Anopheles gambiae melanization-based refractoriness to the human malaria parasite Plasmodium falciparum has rarely been observed in either laboratory or natural conditions, in contrast to the rodent model malaria parasite Plasmodium berghei that can become completely melanized by a TEP1 complement-like system-dependent mechanism.
Existing mechanisms of insecticide resistance are known to help the survival of mosquitoes following contact with chemical compounds, even though they could negatively affect the life-history traits of resistant malaria vectors. In West Africa, the knockdown resistance mechanism kdrR (L1014F) is the most common. However, little knowledge is available on its effects on mosquito life-history traits. The fitness effects associated with this knockdown resistance allele in Anopheles gambiae sensu stricto (s.s.) were investigated in an insecticide-free laboratory environment.
Molecular diagnostic tools have been incorporated in insecticide resistance monitoring programmes to identify underlying genetic basis of resistance and develop early warning systems of vector control failure. Identifying genetic markers of insecticide resistance is crucial in enhancing the ability to mitigate potential effects of resistance. The knockdown resistance (kdr) mutation associated with resistance to DDT and pyrethroids, the acetylcholinesterase-1 (ace-1R) mutation associated with resistance to organophosphates and carbamates and 2La chromosomal inversion associated with indoor resting behaviour, were investigated in the present study.
Long-lasting insecticide nets (LLINs) are a core malaria intervention. LLINs should retain efficacy against mosquito vectors for a minimum of three years. Efficacy and durability of Olyset® Plus, a permethrin and piperonyl butoxide (PBO) treated LLIN, was evaluated versus permethrin treated Olyset® Net. In the absence of WHO guidelines of how to evaluate PBO nets, and considering the manufacturer’s product claim, Olyset® Plus was evaluated as a pyrethroid LLIN.
The mosquito Anopheles gambiae is a major African malaria vector, transmitting parasites responsible for significant mortality and disease burden. Although flight acoustics are essential to mosquito mating and present promising alternatives to insecticide-based vector control strategies, there is limited data on mosquito flight tones during swarming. Here, for the first time, we present detailed analyses of free-flying male and female An. gambiae flight tones and their harmonization (harmonic convergence) over a complete swarm sequence.
Anopheline mosquitoes are the sole vectors for the Plasmodium pathogens responsible for malaria, which is among the oldest and most devastating of human diseases. The continuing global impact of malaria reflects the evolutionary success of a complex vector-pathogen relationship that accordingly has been the long-term focus of both debate and study.
Until recently, relatively little research has been done on how mosquitoes behave around the occupied bed net in the indoor environment. This has been partly remedied in the last few years through laboratory and field studies, most of these using video methods and mosquito flight tracking. Despite these recent advances, understanding of the mosquito-bed net environment system, and the principles that underlie mosquito behaviour within it, is limited. This project aimed to further understand this system by studying the effects of gently moving air (such as might be introduced through room design to make the indoor environment more comfortable and conducive to ITN use) and warmer vs. cooler ambient conditions on mosquito activity around ITNs and other bed nets.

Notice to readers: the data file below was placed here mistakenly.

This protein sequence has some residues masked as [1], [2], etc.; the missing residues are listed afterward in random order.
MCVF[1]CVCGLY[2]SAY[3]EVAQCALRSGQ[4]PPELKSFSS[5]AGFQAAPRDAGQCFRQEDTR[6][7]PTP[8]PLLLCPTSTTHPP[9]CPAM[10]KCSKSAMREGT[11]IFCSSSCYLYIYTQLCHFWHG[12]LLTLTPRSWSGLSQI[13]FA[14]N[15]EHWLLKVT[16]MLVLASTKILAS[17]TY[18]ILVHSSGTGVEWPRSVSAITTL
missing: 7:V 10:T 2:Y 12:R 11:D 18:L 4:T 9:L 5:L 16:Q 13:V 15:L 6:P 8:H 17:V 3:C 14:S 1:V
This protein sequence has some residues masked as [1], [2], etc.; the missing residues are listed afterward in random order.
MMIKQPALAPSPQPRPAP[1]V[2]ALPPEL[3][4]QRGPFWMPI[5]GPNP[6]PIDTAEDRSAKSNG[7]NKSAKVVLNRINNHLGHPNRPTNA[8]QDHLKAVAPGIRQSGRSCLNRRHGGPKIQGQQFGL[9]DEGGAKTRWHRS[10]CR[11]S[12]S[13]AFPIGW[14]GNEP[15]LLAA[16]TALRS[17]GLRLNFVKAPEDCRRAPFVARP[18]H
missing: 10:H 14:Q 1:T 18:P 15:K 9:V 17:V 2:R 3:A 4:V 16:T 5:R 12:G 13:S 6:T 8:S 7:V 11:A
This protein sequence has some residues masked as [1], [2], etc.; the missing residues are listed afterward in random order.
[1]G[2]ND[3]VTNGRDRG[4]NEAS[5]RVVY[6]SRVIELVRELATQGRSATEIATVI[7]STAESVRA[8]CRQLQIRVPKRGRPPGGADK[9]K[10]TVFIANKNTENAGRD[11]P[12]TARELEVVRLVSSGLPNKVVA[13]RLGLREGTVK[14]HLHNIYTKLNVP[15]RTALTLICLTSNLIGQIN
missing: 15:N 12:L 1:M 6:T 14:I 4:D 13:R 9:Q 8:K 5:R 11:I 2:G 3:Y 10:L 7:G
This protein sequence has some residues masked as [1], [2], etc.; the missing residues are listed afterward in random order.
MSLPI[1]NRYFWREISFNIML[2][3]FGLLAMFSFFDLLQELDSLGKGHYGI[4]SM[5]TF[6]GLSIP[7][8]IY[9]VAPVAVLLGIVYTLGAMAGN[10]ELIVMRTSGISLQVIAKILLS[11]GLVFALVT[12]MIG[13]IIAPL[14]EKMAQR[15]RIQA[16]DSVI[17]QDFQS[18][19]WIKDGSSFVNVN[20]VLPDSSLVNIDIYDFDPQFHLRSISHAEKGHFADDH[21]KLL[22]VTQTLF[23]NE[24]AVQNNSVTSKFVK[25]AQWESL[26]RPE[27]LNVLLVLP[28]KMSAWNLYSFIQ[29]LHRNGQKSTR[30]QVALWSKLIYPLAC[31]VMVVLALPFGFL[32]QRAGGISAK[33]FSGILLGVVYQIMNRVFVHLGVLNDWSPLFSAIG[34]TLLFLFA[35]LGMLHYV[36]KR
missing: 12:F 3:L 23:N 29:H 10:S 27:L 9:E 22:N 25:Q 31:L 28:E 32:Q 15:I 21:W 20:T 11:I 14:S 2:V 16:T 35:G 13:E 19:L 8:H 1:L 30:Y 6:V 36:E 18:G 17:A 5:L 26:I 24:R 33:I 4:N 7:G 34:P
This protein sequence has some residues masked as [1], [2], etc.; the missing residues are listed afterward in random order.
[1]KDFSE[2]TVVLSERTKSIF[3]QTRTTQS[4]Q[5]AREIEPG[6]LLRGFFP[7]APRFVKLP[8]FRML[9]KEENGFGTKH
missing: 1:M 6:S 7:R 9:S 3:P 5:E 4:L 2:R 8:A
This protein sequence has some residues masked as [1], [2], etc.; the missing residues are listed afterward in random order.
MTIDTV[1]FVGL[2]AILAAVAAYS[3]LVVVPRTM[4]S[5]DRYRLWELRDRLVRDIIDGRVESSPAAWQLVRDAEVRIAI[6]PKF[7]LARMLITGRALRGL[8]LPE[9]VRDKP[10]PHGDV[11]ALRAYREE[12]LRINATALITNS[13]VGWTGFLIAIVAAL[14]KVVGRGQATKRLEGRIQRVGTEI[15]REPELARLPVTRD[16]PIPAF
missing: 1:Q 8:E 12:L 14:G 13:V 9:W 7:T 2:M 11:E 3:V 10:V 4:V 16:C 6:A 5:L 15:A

Pyrethroid resistance poses a major threat to the efficacy of insecticide-treated nets (ITNs) in Burkina Faso and throughout sub-Saharan Africa, particularly where resistance is present at high intensity. For such areas, there are alternative ITNs available, including the synergist piperonyl butoxide (PBO)-based ITNs and dual active ingredient ITNs such as Interceptor G2 (treated with chlorfenapyr and alpha-cypermethrin). Before deploying alternative ITNs on a large scale it is crucial to characterize the resistance profiles of primary malaria vector species for evidence-based decision making.
Effective management of insect disease vectors requires a detailed understanding of their ecology and behavior. In Anopheles gambiae sensu lato (s.l.) (Diptera: Culicidae) mating occurs during swarming, but knowledge of their mating behavior under natural conditions is limited. Mosquitoes mate in flight over specific landmarks, known as swarm markers, at particular locations. Swarms consist of males; the females usually approach the swarm and depart following copulation. The number of mating pairs per swarm is closely associated with swarm size.
Pyrethroid resistance is a major concern for malaria vector control programs that predominantly rely on insecticide-treated mosquito nets (ITNs). Contradictory results of the impact of resistance have been observed during field studies. We combined continent-wide estimates of pyrethroid resistance in Anopheles gambiae from 2006 to 2017, with continent-wide survey data to assess the effect of increasing pyrethroid resistance on the effectiveness of ITNs to prevent malaria infections in sub-Saharan Africa.